Referring to FIG. 11, a gaseous tellurium-comprising precursor has been flowed to the germanium-comprising material of FIG. 10 within opening 42 and outside of opening 42. Tellurium has been removed from the gaseous precursor to react with the elemental-form germanium in material 12 a to form a germanium and tellurium-comprising compound of a tellurium-comprising phase change material 14 a. Composition of material 14 a may be the same as that described above for material 14. Rate of formation of the germanium and tellurium-comprising compound is less proximate the base of opening 42 as compared to outside of opening 42. The dashed line in FIG. 11 shows the outermost extent of germanium-comprising material 12 a of FIG. 10. As is apparent from the FIG. 11 example, thickness of phase change material 14 a deeper within opening 42 is less as compared to higher within opening 42 and outwardly thereof due to different rate of formation at least outwardly of opening 42 as compared to deeper within opening 42. Rate of formation of the germanium and tellurium-comprising compound may or may not be uniform deeper within opening 42, and may form thicker than shown at lower portions of opening 42 as compared to intermediate portions of opening 42.

Referring to FIG. 12, flowing of the gaseous tellurium-comprising precursor has been continued beyond a point where no more of the compound is formed outside of opening 42 but has continued to be formed within opening 42 whereby the forming of the germanium and tellurium-comprising compound self-limits in thickness, for example outwardly and inwardly of opening 42. An example resultant phase change material 14 a of substantial uniform thickness is shown in FIG. 12. Composition and processing to produce phase change material 14 a may be as described in the above embodiments. Processing may comprise one or a combination of CVD and ALD.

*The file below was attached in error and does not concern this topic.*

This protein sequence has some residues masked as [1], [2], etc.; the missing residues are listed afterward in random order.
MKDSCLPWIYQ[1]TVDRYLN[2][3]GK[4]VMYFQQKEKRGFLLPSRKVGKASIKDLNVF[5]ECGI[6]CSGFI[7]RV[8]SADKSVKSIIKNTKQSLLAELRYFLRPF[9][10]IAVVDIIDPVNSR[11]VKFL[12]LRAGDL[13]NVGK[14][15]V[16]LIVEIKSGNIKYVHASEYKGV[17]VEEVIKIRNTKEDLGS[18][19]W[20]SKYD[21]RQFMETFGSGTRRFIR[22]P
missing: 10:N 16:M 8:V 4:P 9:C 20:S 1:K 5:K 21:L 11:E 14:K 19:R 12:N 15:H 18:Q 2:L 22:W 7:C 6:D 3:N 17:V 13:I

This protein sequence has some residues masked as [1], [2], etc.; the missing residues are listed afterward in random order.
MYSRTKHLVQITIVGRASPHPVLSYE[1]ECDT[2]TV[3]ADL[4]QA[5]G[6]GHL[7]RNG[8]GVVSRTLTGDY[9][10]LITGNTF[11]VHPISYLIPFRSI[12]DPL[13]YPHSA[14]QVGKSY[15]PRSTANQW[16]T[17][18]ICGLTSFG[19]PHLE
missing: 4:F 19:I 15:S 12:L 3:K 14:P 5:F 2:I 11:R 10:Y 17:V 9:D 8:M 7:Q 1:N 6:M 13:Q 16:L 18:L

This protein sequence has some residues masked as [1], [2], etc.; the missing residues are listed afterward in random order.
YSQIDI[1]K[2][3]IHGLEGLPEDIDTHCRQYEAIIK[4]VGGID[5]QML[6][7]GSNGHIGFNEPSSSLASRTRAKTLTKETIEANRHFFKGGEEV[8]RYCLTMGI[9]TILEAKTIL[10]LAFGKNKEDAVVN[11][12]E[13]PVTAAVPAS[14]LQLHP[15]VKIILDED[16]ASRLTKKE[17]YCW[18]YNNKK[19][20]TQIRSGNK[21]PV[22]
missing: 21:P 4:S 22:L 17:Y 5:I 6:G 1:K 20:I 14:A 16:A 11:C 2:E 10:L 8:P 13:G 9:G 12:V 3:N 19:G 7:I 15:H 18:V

Referring to FIG. 13, outer electrode material 34 a has been formed over tellurium-comprising phase change material 14 a, thus forming a phase change memory cell 35 a. Further and regardless, a phase change material may be formed within an opening, for example material 14 a in opening 42, independent of fabrication of phase change memory circuitry.

An example ALD method is next described with reference to FIGS. 14-17. ALD involves formation of successive atomic layers on a substrate. Such layers may comprise an epitaxial, polycrystalline, amorphous, etc. material. ALD may also be referred to as atomic layer epitaxy, atomic layer processing, etc. Described in summary, ALD includes exposing an initial substrate to a first chemical specie to accomplish chemisorption of the specie onto the substrate. Theoretically, the chemisorption forms a monolayer that is uniformly one atom or molecule thick on the entire exposed initial substrate. In other words, a saturated monolayer is formed. Practically, as further described below, chemisorption might not occur on all portions of the substrate. Nevertheless, such an imperfect monolayer is still a monolayer in the context of this document. In many applications, merely a substantially saturated monolayer may be suitable. A substantially saturated monolayer is one that will still yield a deposited layer exhibiting the quality and/or properties desired for such layer.

The first specie is purged from over the substrate and a second chemical specie is provided to react with the first monolayer of the first specie. The second specie is then purged and the steps are repeated with exposure of the second specie monolayer to the first specie. In some cases, the two monolayers may be of the same specie. As an option, the second specie can react with the first specie, but not chemisorb additional material thereto. That is, the second specie can cleave some portion of the chemisorbed first specie, altering such monolayer without forming another monolayer thereon. Also, a third specie or more may be successively chemisorbed (or reacted) and purged just as described for the first and second species.